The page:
[law-duh-tawr-ee, -tohr-ee]


containing or expressing praise: overwhelmed by the speaker's laudatory remarks.

Sometimes laud·a·tive.

Origin of laudatory

1545–55; < Late Latin laudātōrius, equivalent to laudā(re) to laud + -tōrius -tory1
Related formslaud·a·to·ri·ly, adverbo·ver·laud·a·to·ry, adjectiveself-laud·a·to·ry, adjectiveun·laud·a·tive, adjectiveun·laud·a·to·ry, adjective
Can be confusedlaudable laudatory

Synonyms for laudatory Unabridged Based on the Random House Unabridged Dictionary, © Random House, Inc. 2019

Examples from the Web for self-laudatory

Historical Examples of self-laudatory

  • The sweep indulged himself in some extravagant, self-laudatory statements, one of which became a household word with us.

  • But General Bullwigg would not drive until he had brought his anecdote to a self-laudatory end.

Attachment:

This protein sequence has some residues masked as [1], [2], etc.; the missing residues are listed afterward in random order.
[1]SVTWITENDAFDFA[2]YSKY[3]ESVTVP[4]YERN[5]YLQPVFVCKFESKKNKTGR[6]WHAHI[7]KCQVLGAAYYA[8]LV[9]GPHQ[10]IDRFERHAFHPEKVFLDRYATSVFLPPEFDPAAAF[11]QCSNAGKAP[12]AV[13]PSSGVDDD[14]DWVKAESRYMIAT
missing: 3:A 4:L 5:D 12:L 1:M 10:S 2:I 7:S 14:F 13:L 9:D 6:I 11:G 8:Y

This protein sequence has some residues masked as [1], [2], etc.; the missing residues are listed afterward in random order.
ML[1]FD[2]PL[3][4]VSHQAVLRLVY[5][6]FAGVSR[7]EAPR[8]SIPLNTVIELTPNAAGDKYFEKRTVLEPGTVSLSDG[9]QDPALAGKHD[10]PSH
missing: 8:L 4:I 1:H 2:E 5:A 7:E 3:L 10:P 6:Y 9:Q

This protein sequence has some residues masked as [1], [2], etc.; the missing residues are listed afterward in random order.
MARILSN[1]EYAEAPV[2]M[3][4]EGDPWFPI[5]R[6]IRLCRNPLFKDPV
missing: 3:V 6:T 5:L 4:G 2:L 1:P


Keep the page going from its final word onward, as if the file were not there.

IT and Other Stories

    Gouverneur Morris

  • We can imagine what Cæsar might have said among his friends of the expediency of putting down this self-laudatory Consul.

    Life of Cicero

    Anthony Trollope

  • And Mesmer leaned back in his chair, with a self-laudatory smile, like an orator who has made his point.

    The Road to Paris

    Robert Neilson Stephens

British Dictionary definitions for self-laudatory




expressing or containing praise; eulogistic
Collins English Dictionary - Complete & Unabridged 2012 Digital Edition © William Collins Sons & Co. Ltd. 1979, 1986 © HarperCollins Publishers 1998, 2000, 2003, 2005, 2006, 2007, 2009, 2012

Word Origin and History for self-laudatory



1550s, from Middle French laudatoire and directly from Late Latin laudatorius, from Latin laudare (see laud).

Online Etymology Dictionary, © 2010 Douglas Harper